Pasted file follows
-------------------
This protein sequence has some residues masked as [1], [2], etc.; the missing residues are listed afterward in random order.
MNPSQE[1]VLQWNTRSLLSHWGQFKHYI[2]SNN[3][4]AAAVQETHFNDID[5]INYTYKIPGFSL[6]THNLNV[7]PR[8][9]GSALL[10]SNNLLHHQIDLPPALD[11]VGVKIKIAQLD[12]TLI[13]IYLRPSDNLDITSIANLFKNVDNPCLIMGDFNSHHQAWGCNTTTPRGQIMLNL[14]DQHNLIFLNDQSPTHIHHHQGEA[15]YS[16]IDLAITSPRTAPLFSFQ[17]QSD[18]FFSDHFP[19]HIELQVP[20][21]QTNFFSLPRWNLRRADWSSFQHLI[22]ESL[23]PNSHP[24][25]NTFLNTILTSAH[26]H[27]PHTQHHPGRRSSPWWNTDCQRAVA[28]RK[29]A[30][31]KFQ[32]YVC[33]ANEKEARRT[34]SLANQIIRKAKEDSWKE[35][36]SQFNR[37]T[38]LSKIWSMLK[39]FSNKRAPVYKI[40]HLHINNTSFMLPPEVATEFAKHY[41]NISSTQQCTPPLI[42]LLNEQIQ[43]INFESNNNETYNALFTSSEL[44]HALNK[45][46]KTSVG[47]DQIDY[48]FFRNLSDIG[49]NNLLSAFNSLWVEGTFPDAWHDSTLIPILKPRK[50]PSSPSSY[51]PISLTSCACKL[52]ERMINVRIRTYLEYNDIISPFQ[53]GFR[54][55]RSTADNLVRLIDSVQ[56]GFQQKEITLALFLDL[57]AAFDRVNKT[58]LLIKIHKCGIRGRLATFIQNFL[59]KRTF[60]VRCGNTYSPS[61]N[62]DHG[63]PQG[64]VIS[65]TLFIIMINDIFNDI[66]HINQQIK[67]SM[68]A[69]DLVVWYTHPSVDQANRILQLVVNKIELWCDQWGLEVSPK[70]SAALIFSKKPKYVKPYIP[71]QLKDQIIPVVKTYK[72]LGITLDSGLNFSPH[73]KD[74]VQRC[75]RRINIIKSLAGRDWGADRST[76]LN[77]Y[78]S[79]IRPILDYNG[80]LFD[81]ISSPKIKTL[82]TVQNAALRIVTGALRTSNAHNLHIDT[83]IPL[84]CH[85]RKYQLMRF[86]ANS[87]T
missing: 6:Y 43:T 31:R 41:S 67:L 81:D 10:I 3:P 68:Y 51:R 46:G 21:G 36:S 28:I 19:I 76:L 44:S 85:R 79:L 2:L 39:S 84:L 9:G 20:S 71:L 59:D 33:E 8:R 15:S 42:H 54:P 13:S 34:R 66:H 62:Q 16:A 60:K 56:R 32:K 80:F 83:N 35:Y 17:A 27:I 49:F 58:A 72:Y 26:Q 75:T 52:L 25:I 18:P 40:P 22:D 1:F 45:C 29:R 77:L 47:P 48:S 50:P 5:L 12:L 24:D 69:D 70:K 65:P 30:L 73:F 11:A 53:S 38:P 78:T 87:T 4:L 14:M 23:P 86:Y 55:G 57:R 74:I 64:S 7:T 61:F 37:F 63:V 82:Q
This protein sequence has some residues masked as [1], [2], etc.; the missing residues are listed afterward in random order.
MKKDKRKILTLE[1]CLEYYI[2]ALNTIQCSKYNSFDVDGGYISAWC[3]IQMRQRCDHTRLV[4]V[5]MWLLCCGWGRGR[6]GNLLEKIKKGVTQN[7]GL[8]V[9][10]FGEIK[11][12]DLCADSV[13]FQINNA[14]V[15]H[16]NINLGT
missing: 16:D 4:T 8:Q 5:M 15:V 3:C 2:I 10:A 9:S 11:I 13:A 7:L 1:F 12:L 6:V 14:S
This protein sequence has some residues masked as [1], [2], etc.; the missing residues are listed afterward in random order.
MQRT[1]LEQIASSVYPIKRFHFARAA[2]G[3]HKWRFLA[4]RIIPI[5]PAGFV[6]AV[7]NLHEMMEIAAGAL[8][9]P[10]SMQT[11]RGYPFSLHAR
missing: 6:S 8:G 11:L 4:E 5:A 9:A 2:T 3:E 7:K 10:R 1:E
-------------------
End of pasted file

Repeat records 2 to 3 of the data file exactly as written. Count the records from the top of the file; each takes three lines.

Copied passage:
This protein sequence has some residues masked as [1], [2], etc.; the missing residues are listed afterward in random order.
MKKDKRKILTLE[1]CLEYYI[2]ALNTIQCSKYNSFDVDGGYISAWC[3]IQMRQRCDHTRLV[4]V[5]MWLLCCGWGRGR[6]GNLLEKIKKGVTQN[7]GL[8]V[9][10]FGEIK[11][12]DLCADSV[13]FQINNA[14]V[15]H[16]NINLGT
missing: 16:D 4:T 8:Q 5:M 15:V 3:C 2:I 10:A 9:S 11:I 13:A 7:L 1:F 12:L 6:V 14:S
This protein sequence has some residues masked as [1], [2], etc.; the missing residues are listed afterward in random order.
MQRT[1]LEQIASSVYPIKRFHFARAA[2]G[3]HKWRFLA[4]RIIPI[5]PAGFV[6]AV[7]NLHEMMEIAAGAL[8][9]P[10]SMQT[11]RGYPFSLHAR
missing: 6:S 8:G 11:L 4:E 5:A 9:A 2:T 3:E 7:K 10:R 1:E